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Sen. Murray nudges Panetta to speed up Pentagon review of PTSD diagnoses

Post by Adam Ashton / The News Tribune on Oct. 18, 2012 at 4:46 pm with No Comments »
October 19, 2012 2:06 pm

Sen. Patty Murray today nudged Defense Secretary Leon Panetta to provide more information about what resulted from his call for a military-wide review of post-traumatic stress diagnoses.

Panetta called for that review in the wake of a controversy last winter at Madigan Army Medical Center in which veterans complained that a forensic psychiatry team at the hospital changed their post-traumatic stress diagnoses in such a way that soldiers received fewer disability benefits. Some veterans feared the hospital was changing diagnoses to save money.

The Army has since reviewed hundreds of cases of soldiers who passed through Madigan, revising some diagnoses to post-traumatic stress.

Panetta in June called for the military-wide review. He visited Naval Base Kitsap in August and told The News Tribune the studies were still underway.

Murray said the Defense Department’s progress appears to have stalled.

“The Department must act with a sense of urgency in order to complete this review and to act on its findings in coordinating with other ongoing efforts to improve the disability evaluation system,” Murray wrote to Panetta in a letter she released today. “Each of these efforts is vital in ensuring service members truly have a transparent, consistent, and expeditious disability evaluation process.”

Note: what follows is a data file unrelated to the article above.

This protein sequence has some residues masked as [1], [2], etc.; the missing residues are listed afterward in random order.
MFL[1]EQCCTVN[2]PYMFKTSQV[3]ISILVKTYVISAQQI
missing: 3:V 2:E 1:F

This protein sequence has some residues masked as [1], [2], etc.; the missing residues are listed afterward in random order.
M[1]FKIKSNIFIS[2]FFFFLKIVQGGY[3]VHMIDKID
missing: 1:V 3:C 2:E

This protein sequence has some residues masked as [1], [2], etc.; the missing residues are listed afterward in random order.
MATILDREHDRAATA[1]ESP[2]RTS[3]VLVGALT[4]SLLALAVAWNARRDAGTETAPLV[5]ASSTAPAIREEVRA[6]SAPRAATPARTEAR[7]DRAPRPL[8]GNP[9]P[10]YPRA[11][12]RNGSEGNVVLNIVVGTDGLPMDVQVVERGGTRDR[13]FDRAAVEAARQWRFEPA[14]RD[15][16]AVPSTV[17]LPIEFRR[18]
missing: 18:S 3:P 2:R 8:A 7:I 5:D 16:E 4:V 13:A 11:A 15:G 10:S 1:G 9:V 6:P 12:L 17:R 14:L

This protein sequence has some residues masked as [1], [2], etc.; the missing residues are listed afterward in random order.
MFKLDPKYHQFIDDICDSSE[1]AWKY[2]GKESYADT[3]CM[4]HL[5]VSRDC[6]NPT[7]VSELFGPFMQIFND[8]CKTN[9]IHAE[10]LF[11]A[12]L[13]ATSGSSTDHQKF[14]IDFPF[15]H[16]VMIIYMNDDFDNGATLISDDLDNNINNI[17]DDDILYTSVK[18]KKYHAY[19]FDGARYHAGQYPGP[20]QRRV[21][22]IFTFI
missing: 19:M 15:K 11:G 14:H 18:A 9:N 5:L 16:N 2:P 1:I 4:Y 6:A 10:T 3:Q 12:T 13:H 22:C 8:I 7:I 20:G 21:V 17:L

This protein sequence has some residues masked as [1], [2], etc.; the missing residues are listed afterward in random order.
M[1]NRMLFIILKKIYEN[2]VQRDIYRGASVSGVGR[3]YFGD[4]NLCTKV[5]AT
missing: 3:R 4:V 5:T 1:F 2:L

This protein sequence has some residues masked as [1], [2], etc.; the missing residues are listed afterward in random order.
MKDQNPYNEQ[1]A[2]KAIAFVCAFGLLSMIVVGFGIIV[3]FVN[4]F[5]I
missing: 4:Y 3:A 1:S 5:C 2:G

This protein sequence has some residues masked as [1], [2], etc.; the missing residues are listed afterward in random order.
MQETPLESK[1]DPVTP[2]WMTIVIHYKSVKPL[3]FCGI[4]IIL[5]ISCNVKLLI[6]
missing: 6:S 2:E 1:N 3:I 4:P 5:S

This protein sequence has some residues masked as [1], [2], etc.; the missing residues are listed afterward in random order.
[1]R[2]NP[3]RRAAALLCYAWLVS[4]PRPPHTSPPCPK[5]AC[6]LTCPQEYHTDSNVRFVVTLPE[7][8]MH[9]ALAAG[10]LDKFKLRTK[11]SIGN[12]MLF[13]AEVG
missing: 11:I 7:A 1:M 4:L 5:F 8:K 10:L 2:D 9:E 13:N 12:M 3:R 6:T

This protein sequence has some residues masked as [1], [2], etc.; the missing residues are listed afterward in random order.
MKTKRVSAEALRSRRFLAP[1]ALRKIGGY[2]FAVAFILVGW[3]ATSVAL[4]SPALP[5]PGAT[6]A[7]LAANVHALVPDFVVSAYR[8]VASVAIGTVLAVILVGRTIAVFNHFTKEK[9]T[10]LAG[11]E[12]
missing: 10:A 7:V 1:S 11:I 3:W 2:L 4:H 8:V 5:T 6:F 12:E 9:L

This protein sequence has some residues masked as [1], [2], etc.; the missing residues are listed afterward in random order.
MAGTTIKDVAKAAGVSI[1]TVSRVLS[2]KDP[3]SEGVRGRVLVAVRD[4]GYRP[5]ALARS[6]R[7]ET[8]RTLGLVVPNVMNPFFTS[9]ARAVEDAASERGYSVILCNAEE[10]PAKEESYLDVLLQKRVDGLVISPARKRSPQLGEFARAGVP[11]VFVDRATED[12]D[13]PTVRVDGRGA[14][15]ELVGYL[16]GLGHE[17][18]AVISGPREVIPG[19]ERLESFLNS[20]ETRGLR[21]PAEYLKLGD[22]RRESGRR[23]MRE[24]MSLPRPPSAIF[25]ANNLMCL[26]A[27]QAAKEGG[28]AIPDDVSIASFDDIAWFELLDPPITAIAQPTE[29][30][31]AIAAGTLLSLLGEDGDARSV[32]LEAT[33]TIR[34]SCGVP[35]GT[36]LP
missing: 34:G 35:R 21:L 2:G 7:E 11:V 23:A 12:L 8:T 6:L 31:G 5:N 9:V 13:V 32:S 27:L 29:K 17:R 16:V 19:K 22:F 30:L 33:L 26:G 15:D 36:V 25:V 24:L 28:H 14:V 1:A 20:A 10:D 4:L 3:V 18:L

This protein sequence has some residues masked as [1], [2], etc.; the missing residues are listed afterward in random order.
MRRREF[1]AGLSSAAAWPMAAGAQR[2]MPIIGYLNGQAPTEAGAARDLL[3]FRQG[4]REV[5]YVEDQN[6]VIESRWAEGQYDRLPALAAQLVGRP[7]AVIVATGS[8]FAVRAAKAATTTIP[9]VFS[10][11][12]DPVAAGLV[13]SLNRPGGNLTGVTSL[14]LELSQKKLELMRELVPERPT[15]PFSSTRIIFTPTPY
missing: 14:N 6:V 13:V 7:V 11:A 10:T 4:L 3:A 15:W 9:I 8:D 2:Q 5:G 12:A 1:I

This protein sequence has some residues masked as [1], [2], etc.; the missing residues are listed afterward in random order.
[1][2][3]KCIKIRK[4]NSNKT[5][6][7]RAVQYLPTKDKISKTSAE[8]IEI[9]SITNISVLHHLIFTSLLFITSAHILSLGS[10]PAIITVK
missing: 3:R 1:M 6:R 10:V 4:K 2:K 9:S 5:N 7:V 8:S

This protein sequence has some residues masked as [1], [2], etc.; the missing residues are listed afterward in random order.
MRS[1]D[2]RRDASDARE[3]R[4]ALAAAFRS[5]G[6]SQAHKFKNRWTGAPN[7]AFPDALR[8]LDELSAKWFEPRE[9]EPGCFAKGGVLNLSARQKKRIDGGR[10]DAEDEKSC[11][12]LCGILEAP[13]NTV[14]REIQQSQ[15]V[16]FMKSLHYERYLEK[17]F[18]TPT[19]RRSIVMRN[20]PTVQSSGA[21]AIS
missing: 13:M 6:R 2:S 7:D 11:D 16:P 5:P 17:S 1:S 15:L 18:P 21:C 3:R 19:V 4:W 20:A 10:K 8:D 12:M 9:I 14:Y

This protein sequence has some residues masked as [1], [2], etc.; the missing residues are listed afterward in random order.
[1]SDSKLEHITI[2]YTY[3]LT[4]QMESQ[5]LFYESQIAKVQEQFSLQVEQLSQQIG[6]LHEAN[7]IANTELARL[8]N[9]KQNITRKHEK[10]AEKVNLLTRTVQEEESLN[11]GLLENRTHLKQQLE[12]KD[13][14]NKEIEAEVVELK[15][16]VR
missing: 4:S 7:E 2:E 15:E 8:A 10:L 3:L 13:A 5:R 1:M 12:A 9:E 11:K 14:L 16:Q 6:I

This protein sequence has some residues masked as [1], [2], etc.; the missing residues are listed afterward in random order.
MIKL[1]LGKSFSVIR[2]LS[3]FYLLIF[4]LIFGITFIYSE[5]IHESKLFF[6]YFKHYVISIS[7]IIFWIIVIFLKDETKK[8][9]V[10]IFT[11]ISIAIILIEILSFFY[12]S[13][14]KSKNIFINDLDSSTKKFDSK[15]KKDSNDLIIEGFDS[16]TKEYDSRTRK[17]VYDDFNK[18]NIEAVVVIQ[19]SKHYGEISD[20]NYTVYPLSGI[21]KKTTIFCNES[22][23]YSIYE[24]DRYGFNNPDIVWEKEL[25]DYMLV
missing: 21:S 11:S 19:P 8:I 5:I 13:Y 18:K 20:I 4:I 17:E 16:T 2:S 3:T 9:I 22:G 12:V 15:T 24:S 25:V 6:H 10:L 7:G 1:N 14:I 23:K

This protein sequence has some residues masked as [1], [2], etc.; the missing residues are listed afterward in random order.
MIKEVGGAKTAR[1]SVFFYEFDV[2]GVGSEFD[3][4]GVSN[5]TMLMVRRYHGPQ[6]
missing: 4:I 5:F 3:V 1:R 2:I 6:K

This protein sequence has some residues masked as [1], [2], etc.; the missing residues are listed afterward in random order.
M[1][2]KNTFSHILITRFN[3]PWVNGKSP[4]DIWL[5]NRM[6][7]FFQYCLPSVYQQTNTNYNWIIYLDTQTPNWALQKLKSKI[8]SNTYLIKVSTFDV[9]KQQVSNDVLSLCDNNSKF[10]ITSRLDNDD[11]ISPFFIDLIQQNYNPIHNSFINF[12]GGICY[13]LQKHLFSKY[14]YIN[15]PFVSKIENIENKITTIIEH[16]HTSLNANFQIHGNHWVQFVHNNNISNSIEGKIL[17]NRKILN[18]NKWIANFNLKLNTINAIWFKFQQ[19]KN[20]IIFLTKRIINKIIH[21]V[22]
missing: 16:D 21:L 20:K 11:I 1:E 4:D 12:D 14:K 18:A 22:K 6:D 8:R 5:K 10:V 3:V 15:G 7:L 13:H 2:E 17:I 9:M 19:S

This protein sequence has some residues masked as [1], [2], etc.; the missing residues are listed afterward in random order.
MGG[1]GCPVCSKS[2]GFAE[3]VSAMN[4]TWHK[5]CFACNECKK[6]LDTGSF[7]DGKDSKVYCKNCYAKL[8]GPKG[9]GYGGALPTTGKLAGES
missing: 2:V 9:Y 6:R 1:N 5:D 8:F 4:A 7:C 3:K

The initial complaints at Madigan led the Army to place hospital commander Col. Dallas Homas on an administrative leave for several months. He was reinstated to his command in July after an investigation found that he did not “exert any undue influence over PTSD diagnoses.”

The Army has not released that investigation. The News Tribune has submitted Freedom of Information Act requests for the report and others linked to the complaints at Madigan.

The Army also has terminated the forensic psychiatry program at Madigan, saying that practice has merit but is “simply not optimal for the unique cases that the Army diagnoses and reviews.” The forensic psychiatry program was once endorsed as “best practices” for Army medicine because it would provide a higher degree of accuracy in behavioral health diagnoses.

Matt McAlvanaugh, Murray’s spokesman, said the Army expects to conclude the reviews of Madigan patients soon.

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